Academic journal article Jewish Film & New Media

The Colors of the Israeli Mirror

Academic journal article Jewish Film & New Media

The Colors of the Israeli Mirror

Article excerpt

A woman wishes to change her looks, both her body and her face, and the process is flaunted on the Israeli television screen. This metamorphosis unfolded throughout all the episodes of the Israeli reality show The Mirror, hosted by Orna Datz and broadcast on Channel 10 in the fall of 2006. The program offered a filmed journey during which the participants, most of them female, underwent a series of plastic surgeries meant to embellish their appearance, boost their self-confidence, and, as stated in the program's opening, "launch them on a new path."

What is The Mirror's significance in Israeli media, and what Israeli aesthetic values does it tout? Who can be recreated through the television on the wall as "the fairest of them all," and what is the significance of documenting the ugly duckling's metamorphosis into a gorgeous swan? In other words, how do aesthetic terms of physical beauty and ugliness interact with political and emotional questions typical of Israeli culture, and what happens when the coveted metamorphosis, apparently the province of fairy tales only, barges into reality?

Like other popular spectacles, this television program thrives on technological, physical, and emotional manipulation in order to validate conventional knowledge and to steer and regulate the collective constitution of the gaze at and from the Israeli body. To the participants it offers a coveted model of legitimate physical appearance that promises access to resources of public visibility-not only because they appear on television but also because plastic surgery sparks in them a visual narrative of success, acceptance, and legitimacy. By the standards of the program's underlying visual values, their beauty is enhanced. Yet this system of values, which has obvious ethnic, national, class, and gender implications, disseminates among its viewers a double-edged knowledge: of both the nature of the "proper Israeli beauty" and what lies beyond it-beyond the screen and the visibility it provides, beyond "proper Israeliness."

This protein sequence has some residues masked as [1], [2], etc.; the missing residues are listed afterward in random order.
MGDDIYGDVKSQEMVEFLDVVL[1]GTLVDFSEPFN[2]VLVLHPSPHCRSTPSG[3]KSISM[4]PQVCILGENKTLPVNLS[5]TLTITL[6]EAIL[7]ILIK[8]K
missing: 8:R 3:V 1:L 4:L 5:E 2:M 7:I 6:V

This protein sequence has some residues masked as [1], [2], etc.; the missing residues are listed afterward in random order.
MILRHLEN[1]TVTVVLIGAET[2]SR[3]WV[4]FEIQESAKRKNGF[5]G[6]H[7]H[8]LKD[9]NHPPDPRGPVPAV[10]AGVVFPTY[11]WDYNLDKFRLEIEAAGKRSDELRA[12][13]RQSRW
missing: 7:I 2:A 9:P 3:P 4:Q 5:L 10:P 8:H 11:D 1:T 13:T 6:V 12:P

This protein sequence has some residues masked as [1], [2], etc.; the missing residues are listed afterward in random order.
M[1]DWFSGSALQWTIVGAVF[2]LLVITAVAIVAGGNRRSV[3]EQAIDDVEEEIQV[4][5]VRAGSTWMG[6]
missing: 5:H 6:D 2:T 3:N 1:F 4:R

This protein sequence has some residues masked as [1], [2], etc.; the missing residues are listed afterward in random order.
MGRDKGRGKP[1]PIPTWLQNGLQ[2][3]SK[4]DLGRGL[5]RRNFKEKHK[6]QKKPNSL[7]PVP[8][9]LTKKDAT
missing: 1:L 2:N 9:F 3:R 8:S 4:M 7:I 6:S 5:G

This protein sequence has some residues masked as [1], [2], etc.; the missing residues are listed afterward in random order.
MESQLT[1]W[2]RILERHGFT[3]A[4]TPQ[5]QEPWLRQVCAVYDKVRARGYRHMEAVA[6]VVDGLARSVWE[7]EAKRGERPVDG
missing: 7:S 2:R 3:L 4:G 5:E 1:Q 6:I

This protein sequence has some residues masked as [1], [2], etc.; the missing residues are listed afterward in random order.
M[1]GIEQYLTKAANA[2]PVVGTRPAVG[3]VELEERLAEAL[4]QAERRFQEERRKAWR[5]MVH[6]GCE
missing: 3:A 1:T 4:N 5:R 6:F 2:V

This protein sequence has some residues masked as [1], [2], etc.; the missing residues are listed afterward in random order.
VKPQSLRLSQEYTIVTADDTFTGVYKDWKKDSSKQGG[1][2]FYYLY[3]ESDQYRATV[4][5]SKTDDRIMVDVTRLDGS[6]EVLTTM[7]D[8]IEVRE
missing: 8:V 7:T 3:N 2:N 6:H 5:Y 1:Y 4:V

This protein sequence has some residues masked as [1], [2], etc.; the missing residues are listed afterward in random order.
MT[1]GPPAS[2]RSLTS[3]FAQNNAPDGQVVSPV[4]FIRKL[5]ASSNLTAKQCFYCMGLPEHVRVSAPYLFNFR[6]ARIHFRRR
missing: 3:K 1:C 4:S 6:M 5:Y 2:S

The discipline of visual culture, through which we will examine The Mirror and its meanings, seeks, among other issues, to understand the defining codes of who may see and who may be seen in public space and, in the process, to qualify the institutional distribution of the resources that bestow legitimacy on shows of bodily visibility. There are no "natural" rights of seeing and visibility, states Irit Rogoff in her ground-breaking article "Studying Visual Culture."1 They are intertwined with the political discourse and the ideological climate within which visual images shape collective consciousness, thus allowing communities to understand the world and to tell their stories. As an investigative mechanism that confirms, evaluates, and conceptualizes, the visual gaze is inseparable from political and ideological dynamics, as well as from models of subjectivity, which often control the gaze and determine the knowledge it provides.2

It is the epistemological authority embedded in the other's gaze that constitutes subjectivity.3 Thus, within social relations, physical appearance, including its visual aspects and aesthetic judgments, is informed by ethical and moral meanings.4 The body's public display invites a gaze subjected to the cultural enforcement of value judgment. Foucault showed "how deployments of power are directly connected to the body,"5 displaying the rules of legitimacy, order, and law that link physical appearance to the distribution of symbolic capital. And Naomi Wolf notes that "the beauty myth is always actually prescribing behavior and not appearance."6

Using the information conveyed by physical appearance, the viewer distributes emotional and cognitive resources-such as trust, the desire for closeness, fear, aversion, or indifference-by locating the bodily spectacle along such axes as young-old, male-female, masculine-feminine, beautiful-ugly, attractive-re- pulsive, black-white, healthy-ill, upper class-lower class, and familiar-unusual. …

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